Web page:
Sodic may be the first Egyptian property company to remerge from the country's strife.
Sodic outshines peers in Egyptian property
The Egyptian property industry has taken a beating since Hosni Mubarak was forced from the country's presidency on February 11, with many companies facing legal challenges over land deals.
But Sixth of October Development & Investment Company (Sodic) may be the first property company to give a strong showing after Egypt's turmoil, according to JPMorgan.
Sodic's share price is down sharply since the protests in January and February, but the company has outperformed its peers by 55 per cent, JPMorgan noted in a report.
"We expect Sodic to continue outperforming peers in the near [to] medium term with its historically transparent land acquisition policy," JPMorgan noted. "This should allow Sodic to benefit from the expected recovery in Egypt's political and economic landscape over the next 12 to 18 months."
Sodic still faces challenges in a tough market, JPMorgan said. The company lowered its revenue forecast for Sodic by 19 per cent and dropped its share-price target to 80 Egyptian pounds from 135 pounds.
But Sodic is better positioned than its competitors to take advantage of Egypt's increasing stability, and most of the negatives have already been priced into the stock, the report said.
Sodic was expected to benefit from increasing handovers and better earnings, as well as "the expected recovery in Egypt real estate as the political and the economic landscape improves, leading to increased confidence by real estate investors".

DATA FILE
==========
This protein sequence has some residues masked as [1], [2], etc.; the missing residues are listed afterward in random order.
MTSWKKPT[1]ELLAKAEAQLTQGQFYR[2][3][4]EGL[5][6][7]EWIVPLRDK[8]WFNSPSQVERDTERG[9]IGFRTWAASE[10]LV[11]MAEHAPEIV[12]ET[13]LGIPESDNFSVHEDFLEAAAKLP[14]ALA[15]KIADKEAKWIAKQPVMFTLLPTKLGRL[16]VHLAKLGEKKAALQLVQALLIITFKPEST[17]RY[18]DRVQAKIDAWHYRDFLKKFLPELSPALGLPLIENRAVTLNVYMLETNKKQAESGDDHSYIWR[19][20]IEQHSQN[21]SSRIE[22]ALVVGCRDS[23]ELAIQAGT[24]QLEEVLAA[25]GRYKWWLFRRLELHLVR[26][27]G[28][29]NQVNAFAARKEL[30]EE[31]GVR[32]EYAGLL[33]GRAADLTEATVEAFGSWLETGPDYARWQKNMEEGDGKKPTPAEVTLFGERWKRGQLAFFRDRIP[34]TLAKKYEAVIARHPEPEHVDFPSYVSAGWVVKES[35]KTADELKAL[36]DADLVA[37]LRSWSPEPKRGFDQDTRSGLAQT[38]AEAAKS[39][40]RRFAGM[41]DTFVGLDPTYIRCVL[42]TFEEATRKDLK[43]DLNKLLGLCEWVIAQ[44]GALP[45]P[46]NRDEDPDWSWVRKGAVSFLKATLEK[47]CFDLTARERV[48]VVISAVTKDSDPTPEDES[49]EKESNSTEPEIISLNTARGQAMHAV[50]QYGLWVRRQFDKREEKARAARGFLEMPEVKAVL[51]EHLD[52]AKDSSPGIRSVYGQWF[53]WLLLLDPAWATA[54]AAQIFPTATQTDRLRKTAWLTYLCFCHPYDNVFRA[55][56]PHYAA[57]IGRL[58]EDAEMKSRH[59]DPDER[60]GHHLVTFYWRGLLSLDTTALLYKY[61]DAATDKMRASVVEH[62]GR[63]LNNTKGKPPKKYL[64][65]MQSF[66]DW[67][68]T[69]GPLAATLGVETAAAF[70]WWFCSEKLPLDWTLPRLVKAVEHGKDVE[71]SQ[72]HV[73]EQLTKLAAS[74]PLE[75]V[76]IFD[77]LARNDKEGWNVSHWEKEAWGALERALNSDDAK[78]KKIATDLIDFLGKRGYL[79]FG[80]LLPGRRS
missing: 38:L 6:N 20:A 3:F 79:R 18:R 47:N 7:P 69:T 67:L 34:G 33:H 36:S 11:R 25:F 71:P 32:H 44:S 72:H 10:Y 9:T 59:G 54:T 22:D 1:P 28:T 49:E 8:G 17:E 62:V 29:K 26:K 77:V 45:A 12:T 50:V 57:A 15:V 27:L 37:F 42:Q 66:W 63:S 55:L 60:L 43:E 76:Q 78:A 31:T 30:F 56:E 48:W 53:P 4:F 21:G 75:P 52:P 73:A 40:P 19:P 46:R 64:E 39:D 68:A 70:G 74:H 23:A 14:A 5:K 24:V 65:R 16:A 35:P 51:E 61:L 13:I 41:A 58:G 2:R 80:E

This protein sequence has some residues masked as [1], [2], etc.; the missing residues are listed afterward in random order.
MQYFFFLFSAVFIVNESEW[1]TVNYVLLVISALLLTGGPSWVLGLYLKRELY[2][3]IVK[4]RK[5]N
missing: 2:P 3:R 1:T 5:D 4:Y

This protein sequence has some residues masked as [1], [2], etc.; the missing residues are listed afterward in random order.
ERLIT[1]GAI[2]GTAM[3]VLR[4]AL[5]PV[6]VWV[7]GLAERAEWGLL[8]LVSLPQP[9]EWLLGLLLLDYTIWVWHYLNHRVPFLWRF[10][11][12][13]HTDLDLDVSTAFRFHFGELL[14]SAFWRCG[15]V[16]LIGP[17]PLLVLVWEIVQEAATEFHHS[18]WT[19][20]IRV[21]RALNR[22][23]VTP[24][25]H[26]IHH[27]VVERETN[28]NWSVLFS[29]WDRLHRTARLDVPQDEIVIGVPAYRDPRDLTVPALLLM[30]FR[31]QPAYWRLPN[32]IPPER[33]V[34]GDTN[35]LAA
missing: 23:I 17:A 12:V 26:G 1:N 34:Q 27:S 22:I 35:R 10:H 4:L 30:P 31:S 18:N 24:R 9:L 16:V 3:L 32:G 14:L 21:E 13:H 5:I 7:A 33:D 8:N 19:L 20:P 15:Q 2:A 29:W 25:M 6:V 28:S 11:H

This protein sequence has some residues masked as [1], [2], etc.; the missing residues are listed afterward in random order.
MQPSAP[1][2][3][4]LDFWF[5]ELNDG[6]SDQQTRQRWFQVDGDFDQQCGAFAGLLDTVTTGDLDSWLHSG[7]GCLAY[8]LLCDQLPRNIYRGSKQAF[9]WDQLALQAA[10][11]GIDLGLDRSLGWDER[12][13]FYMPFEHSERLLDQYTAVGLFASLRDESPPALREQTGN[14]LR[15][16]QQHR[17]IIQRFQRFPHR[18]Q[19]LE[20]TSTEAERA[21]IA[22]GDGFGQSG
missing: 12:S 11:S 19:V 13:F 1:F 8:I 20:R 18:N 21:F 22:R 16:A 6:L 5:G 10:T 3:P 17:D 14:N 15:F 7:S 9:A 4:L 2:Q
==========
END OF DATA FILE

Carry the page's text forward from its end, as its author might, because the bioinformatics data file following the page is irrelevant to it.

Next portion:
Sodic should get a revenue boost from the completion of 600 homes in Allegria, a master-planned development in Sheikh Zayed City, on the road between Cairo and Alexandria.
Construction is proceeding on other phases of the project, which includes a Greg Norman-designed golf course and is next to the British International School of Cairo.
JPMorgan also applauded the company's balance sheet and its "conservative policy of revenue recognition".
Sodic announced this year that it had more than 700 million pounds of cash and more than 2 billion pounds of receivables, with 800m due this year.
"We have conducted a full legal due diligence on our land, which confirmed that all Sodic lands were acquired according to the applicable laws," Maher Rafik Maksoud, Sodic's managing director, said in a letter to shareholders.
Sodic shares closed at 61.99 pounds yesterday, down from a high of 111.69 pounds on December 12.